U.S.A. -(AmmoLand.com)- For the longest time, I resisted attaching tactical lights to my carry guns like the Streamlight TLR-6. Not because they aren’t built well enough or useful enough for consideration, but because I exclusively pocket carry in the summer.
So what? So that makes both concealment, and drawing from said concealment potentially very difficult. Plus, my experience with small tactical lights in the past has been anything but encouraging; the majority are either totally unreliable or so dim to be essentially worthless. In fact, I didn’t change my mind on them until I grabbed one for my SIG P938 9mm handgun – and it totally changed my perspective.
With a 500-lumen tactical light and a fully-adjustable laser, the TLR-6 pistol-specific light offers a ton of functionality in a very small package. Amazingly, this light offers the same performance as the original TLR-1 units that are nearly twice their size! Better yet, this light is designed to stay true to the original size and shape of the gun.
But here’s the thing – other companies in the past have built their own form-following tactical lights that bolt on to the host firearm, and many of them aren’t worth the plastic they’re molded from. Is the Streamlight any different?
In a word. Yes. In two: Hell yeah!
Small things can make a big difference, and that’s 100% the case with the TLR-6. While most clam-shell designs are cheap Chinese toys, the Streamlight TLR-6 uses a combination of three machine bolts and a spring-steel battery cover to create a surprisingly robust compact combination light/laser.
But given its compact size, can the P365 TLR hold its own? Absolutely.
With a somewhat limited 100 lumens of light erupting from its tiny emitter, the TLR-6 casts a wide, but bright beam. This makes sense given the gun’s most likely roles and the limited range concealed carry and home defense shooting occur in.
The reason the TLR-6 isn’t capable of producing more light is the result of two factors – battery and size. (And these are very much connected) Unlike the majority of Streamlight’s products which run on either a CR123 or 18650 battery, the TLR-6 is limited to a small CR-1/3N Lithium battery. Which is where my only complaint about this light rests.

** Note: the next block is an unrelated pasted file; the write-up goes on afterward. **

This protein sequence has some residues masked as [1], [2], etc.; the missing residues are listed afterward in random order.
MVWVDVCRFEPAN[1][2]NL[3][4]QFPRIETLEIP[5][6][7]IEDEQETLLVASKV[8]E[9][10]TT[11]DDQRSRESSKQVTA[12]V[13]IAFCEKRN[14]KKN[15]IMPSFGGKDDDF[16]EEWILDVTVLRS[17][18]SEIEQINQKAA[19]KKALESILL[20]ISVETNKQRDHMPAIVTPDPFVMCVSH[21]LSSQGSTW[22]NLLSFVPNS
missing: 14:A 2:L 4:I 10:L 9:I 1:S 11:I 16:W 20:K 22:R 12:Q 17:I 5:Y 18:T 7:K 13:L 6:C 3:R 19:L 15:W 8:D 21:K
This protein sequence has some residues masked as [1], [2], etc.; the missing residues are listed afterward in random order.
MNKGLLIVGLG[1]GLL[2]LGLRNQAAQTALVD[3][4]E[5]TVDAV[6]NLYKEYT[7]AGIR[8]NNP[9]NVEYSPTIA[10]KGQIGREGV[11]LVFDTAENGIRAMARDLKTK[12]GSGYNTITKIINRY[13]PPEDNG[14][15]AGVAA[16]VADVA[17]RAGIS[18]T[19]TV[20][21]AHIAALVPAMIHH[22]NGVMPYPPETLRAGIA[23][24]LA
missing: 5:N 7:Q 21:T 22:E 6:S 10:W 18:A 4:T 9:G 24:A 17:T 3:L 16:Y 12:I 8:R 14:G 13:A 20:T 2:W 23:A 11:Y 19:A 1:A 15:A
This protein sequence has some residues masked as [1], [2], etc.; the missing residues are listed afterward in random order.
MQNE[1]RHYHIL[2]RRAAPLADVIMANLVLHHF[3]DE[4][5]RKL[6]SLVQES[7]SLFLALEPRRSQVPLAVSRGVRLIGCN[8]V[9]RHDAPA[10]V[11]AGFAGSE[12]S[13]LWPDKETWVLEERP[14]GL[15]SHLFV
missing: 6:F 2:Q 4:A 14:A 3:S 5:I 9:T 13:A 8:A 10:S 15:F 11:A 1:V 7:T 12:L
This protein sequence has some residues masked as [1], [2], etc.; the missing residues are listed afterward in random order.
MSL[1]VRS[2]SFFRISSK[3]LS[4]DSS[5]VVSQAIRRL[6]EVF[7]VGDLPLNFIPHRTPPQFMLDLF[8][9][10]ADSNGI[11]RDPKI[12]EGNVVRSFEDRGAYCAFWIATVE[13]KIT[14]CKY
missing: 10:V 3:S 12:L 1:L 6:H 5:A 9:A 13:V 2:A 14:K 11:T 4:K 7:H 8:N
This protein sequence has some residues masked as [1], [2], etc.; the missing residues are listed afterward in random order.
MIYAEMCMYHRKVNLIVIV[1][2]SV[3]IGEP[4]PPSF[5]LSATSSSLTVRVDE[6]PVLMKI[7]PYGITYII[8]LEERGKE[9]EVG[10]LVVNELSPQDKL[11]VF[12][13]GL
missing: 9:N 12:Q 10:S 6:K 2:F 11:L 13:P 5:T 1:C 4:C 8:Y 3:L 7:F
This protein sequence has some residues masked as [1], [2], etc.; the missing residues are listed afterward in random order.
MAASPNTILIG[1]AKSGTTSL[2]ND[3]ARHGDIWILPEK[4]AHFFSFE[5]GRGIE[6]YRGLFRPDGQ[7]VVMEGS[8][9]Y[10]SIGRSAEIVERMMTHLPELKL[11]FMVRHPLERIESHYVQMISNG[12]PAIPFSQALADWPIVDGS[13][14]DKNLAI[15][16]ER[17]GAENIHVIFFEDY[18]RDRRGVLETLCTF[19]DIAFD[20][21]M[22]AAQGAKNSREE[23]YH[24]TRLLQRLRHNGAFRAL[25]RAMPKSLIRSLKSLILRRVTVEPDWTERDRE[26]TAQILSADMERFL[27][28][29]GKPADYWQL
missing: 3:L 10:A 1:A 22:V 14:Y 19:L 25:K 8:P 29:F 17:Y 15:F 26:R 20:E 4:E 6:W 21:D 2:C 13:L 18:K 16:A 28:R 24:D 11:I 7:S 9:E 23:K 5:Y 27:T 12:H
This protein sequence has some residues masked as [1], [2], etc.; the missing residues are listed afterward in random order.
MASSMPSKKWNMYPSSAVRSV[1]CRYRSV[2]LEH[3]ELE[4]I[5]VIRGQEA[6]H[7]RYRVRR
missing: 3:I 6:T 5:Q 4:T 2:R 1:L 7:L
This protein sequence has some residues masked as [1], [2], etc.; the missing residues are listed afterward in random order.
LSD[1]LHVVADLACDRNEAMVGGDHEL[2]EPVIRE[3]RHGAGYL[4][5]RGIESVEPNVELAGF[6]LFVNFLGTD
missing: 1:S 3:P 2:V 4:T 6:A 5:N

I don’t have an issue with the price or efficacy of the CR-1/3N batteries, but they can be somewhat tough to find in a brick-and-mortar store. Which isn’t a huge issue most of the time. But in those moments when the battery unexpectedly dies and a shooter wants a replacement ASAP, shooters will be stuck tracking down a very over-priced one at either a specialty shop or a pharmacy. Either way, it’s a small annoyance.
Personally, the TLR-6 would be in a league of its own if it used an integral rechargeable battery. But undoubtedly, this would tremendously increase the price of the little light. But enough wish-listing, let’s wrap up by discussing the performance and features of the TLR-6.
First off, it’s available for multiple firearms – but beware, it’s a gun-specific accessory. Shooters who want one for a Glock 43, need to buy one made for that gun. Likewise, my P365XL uses one made for that model. Though in that instance, the P365 model fits both the original P365 and the P365XL.
All models feature a fully-adjustable laser aiming module, allowing shooters to dial in the light to their preferred load and expected engagement distance. This is achieved by turning two small set screws recessed into the body of the light itself with an included hex wrench. In testing, the laser was visible out to 100 yards in darkness, and roughly 20 feet in broad daylight. As far as the light’s performance, the beam did a great job of illuminating threats within 25 feet in total darkness, and an OK job out to 50.
Overall, with an MSRP of $210, the Streamlight TLR-6 may seem a little overpriced, but it’s worth every penny. Plus, a cursory search on the internet will yield prices slightly over half of this MSRP, making the TLR-6 a steal!
About Jim Grant
Jim is one of the elite editors for AmmoLand.com, who in addition to his mastery of prose, can wield a camera with expert finesse. He loves anything and everything guns but holds firearms from the Cold War in a special place in his heart.
When he’s not reviewing guns or shooting for fun and competition, Jim can be found hiking and hunting with his wife Kimberly, and their dog Peanut in the South Carolina low country.